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# Beam Elements in Simulation

One of the things that we emphasize in our Simulation Training classes is simplifying the model. It’s an easy concept to understand – the simpler the model, the faster you’ll get results! For designs that use SolidWorks’ weldment functionality, Simulation will automatically make one of the most significant idealizations of a model. 3-D geometry is idealized into a 1-D finite element for the mesh, a Beam element.

Here is a simple example where two standard c-channel structural members come together at what could become a welded joint (left side). Notice how Simulation has automatically meshed the structural member with beam elements (right side)! In Simulation 2012, you now have the option to render the beam mesh on the structural member geometry – a welcomed enhancement!

In Simulation, the purple spheres represent the ‘joint’ where the two or more beams are connected. There are also options for each beam’s end condition –rigid connection, hinged connection, etc.

How should you handle the automated power of Simulation with weldments? I say ‘handle with care’! Let’s assume that you have one of these c-channels as a simply supported beam – fixed at one end with a load applied at the other. The standard, cantilever beam that we all know and love from our Engineering studies! Recall that the deflection of the end of the beam is calculated by the following equation:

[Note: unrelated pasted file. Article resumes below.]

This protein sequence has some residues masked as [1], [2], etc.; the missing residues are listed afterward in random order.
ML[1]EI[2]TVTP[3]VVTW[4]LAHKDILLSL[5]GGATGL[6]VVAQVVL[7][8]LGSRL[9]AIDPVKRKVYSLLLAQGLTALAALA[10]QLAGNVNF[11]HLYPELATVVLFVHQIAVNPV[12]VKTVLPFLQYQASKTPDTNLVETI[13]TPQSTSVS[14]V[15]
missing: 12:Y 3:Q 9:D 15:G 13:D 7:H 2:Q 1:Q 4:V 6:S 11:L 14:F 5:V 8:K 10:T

Deflection = (F * L^3) / (3 * E * I)
Where F is the force acting at the end of the beam, L is the length of the beam, E is Young’s Modulus for the beam material and I is the Moment of Inertia for the cross section of the beam.

This is valid, assuming the beam has a uniform cross section throughout its length. What if there are holes cut through the beam? In this scenario, the cross section of the beam is not uniform throughout the length – which is a critical assumption for the deflection of a simply supported beam. In this scenario, Simulation does not recognize the holes and still meshes the structural member with a Beam element.

In my opinion, you have two options for proceeding with the analysis. The first option is to recognize that using a Bea for the structural member is not an accurate representation of the model, but proceed with the analysis to obtain a baseline result. If this particular structural member does not significantly contribute to the overall strength of the model, you may choose to proceed based on these results. The second option would be to treat the structural member as a solid body. With this method you will obtain more accurate results with your analysis, especially if the structural member contributes to the overall strength of the model.

So the next time you’re reviewing your analysis results, be sure to review the assumptions made by both you and by Simulation. Once you’ve verified that all of the assumptions are valid, or at least that you can accept them, you will be well on your way to making sound decisions based upon your Simulation results. Now go make your products better with SOLIDWORKS Simulation!